Gabriella Muscolo introduced the discussion by emphasizing the significant opportunity for the European internal market that the development of the digital and data-driven economy has created. The European Commission has estimated that by 2020 the data economy will be worth around 739 billion euros and amount to 4% of the European GDP.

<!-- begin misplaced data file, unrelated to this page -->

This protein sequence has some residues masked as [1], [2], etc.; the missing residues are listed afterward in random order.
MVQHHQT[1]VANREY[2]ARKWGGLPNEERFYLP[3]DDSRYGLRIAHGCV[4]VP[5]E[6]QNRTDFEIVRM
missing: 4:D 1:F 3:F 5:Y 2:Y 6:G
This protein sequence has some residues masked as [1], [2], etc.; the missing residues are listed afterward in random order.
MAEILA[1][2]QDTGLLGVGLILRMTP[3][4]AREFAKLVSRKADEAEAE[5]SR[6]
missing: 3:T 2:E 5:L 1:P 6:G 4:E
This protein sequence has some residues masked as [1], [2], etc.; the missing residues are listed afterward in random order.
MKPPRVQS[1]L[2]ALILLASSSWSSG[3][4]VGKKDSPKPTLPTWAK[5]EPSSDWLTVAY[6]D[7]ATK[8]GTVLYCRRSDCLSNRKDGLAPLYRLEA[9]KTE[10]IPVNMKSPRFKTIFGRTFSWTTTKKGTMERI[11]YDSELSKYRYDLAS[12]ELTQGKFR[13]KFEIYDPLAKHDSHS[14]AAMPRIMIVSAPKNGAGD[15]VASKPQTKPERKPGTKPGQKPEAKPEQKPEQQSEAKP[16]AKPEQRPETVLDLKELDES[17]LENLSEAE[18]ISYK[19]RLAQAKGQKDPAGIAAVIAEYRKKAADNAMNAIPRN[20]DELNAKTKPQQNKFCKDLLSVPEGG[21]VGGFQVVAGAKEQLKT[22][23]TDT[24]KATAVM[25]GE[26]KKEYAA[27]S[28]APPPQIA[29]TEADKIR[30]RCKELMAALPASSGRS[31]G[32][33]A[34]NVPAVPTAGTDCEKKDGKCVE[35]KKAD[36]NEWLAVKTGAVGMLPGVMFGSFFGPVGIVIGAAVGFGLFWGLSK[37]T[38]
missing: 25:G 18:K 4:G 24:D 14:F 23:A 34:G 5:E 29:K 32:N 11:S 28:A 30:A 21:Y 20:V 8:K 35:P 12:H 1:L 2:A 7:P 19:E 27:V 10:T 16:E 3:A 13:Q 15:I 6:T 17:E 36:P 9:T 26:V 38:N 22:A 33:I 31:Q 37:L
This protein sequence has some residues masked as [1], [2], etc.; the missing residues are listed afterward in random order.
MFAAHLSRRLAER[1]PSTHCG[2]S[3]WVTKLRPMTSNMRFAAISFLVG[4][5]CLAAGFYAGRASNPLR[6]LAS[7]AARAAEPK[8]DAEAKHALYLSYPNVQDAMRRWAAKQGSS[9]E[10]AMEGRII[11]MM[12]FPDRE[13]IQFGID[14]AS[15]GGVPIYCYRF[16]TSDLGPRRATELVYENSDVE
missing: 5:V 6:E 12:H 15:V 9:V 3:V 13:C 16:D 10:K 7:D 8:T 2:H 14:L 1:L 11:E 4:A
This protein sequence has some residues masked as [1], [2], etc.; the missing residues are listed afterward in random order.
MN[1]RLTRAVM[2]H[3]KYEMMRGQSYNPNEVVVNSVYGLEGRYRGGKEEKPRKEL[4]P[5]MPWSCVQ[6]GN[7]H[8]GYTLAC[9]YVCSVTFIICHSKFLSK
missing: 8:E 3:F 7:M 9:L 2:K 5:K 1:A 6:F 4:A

In this context, big data is an important component of knowledge-based capital and a relevant asset for digital enterprises. The definition of big data remains unclear through both the economic and the legal literature. Gabriella Muscolo referred to the definition officially adopted by the OECD, which has defined big data as “the information characterized by such assets in high volume, velocity and variety to require specific technology and analytical methods for its transformation into value”. Big data is thus characterized by reference to the “three Vs”: volume, velocity and variety. Aside from them, the most important “V” is value, that is, the transformation of data into valuable information through data analytics. This information is then “monetized” through, for example, the provision of targeted services such as online advertising.